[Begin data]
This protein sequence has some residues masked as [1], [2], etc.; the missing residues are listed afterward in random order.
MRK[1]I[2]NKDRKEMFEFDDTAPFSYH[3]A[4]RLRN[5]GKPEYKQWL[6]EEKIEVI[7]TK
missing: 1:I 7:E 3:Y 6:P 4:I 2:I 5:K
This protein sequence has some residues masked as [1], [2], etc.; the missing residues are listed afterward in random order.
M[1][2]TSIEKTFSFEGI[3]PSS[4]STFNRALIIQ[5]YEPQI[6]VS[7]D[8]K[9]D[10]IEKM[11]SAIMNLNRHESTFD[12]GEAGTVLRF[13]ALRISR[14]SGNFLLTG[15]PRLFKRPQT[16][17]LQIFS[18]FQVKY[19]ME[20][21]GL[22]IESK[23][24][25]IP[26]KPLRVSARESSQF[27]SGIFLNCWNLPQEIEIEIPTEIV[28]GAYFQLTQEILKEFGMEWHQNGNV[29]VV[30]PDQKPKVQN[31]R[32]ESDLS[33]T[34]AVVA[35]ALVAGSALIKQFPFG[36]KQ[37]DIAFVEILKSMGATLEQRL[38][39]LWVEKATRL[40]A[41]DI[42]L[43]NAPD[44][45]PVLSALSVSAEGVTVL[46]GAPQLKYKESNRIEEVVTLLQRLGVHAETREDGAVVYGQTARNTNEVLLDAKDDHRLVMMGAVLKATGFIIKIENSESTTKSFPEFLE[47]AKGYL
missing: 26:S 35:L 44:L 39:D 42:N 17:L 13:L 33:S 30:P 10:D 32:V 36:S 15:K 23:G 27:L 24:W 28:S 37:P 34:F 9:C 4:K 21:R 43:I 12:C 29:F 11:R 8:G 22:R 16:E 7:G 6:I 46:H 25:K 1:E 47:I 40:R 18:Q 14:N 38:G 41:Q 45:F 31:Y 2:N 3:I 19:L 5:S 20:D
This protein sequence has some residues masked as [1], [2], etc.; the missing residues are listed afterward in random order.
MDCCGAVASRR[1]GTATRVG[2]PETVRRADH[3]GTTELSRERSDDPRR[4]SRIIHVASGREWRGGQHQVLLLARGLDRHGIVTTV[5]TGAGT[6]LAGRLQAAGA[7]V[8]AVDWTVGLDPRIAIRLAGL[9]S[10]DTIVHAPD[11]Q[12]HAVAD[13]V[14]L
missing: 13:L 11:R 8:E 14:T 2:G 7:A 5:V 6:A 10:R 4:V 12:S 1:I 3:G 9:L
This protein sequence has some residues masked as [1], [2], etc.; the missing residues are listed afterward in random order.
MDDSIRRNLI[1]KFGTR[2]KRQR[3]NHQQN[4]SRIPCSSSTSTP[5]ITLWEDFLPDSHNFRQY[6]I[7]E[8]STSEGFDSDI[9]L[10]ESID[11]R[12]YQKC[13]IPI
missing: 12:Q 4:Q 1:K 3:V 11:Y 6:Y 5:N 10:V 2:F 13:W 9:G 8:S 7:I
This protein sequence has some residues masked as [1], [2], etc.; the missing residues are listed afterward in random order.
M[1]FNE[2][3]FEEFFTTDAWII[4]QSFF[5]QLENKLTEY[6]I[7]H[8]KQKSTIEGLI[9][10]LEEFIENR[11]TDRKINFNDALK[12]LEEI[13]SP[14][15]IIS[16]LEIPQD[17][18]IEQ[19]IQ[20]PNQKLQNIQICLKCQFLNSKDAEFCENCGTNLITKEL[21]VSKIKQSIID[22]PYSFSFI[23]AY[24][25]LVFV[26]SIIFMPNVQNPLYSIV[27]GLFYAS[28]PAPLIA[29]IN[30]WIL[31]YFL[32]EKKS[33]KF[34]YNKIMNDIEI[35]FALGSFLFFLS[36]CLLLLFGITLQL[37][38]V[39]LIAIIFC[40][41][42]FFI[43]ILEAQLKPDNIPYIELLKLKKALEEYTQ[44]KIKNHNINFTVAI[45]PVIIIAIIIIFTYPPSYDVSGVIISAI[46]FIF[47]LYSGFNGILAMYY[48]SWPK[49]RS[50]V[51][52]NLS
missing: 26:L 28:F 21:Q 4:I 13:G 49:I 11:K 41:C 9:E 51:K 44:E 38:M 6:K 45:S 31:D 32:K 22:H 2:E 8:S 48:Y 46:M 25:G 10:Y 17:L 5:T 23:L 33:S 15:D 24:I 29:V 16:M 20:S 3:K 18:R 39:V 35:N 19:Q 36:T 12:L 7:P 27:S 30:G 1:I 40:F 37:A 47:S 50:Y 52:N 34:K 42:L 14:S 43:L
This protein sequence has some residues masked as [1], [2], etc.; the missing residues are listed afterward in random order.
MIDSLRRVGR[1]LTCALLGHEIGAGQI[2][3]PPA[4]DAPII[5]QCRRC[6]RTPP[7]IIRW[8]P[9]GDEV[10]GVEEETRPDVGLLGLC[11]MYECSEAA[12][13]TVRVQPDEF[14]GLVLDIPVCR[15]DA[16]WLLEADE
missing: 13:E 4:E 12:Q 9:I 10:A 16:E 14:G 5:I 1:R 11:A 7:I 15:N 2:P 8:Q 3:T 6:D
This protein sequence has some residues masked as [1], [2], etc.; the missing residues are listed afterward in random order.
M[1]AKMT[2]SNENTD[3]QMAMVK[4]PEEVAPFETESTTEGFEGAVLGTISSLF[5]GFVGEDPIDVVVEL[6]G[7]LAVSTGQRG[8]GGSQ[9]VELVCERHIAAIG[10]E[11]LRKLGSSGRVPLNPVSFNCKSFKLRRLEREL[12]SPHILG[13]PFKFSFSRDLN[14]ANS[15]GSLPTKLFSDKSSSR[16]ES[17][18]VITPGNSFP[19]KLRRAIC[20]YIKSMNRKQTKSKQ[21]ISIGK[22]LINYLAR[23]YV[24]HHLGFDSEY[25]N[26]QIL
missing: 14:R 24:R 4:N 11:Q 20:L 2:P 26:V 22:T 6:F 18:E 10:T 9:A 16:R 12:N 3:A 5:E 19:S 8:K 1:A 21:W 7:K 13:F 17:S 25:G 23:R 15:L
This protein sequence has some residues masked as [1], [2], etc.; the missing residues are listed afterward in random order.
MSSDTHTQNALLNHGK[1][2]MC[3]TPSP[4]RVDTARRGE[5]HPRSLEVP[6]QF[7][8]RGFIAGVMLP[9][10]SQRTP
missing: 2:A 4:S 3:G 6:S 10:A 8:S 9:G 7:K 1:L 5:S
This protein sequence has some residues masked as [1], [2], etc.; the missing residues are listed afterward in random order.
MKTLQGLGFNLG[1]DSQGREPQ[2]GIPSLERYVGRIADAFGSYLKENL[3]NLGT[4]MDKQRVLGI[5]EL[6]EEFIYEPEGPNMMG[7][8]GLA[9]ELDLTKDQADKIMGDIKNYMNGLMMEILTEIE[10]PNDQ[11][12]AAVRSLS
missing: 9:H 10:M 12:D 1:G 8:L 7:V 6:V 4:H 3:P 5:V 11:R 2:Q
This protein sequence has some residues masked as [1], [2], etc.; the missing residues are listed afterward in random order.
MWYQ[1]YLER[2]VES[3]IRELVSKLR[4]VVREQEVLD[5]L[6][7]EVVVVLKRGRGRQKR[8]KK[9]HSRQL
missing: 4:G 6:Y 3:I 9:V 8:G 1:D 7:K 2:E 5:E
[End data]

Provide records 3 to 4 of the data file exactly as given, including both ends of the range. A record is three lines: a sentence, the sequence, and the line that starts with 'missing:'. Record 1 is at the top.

This protein sequence has some residues masked as [1], [2], etc.; the missing residues are listed afterward in random order.
MDCCGAVASRR[1]GTATRVG[2]PETVRRADH[3]GTTELSRERSDDPRR[4]SRIIHVASGREWRGGQHQVLLLARGLDRHGIVTTV[5]TGAGT[6]LAGRLQAAGA[7]V[8]AVDWTVGLDPRIAIRLAGL[9]S[10]DTIVHAPD[11]Q[12]HAVAD[13]V[14]L
missing: 13:L 11:R 8:E 14:T 2:G 7:A 5:V 6:A 10:R 4:V 12:S 1:I 3:G 9:L
This protein sequence has some residues masked as [1], [2], etc.; the missing residues are listed afterward in random order.
MDDSIRRNLI[1]KFGTR[2]KRQR[3]NHQQN[4]SRIPCSSSTSTP[5]ITLWEDFLPDSHNFRQY[6]I[7]E[8]STSEGFDSDI[9]L[10]ESID[11]R[12]YQKC[13]IPI
missing: 12:Q 4:Q 1:K 3:V 11:Y 6:Y 5:N 10:V 2:F 13:W 9:G 8:S 7:I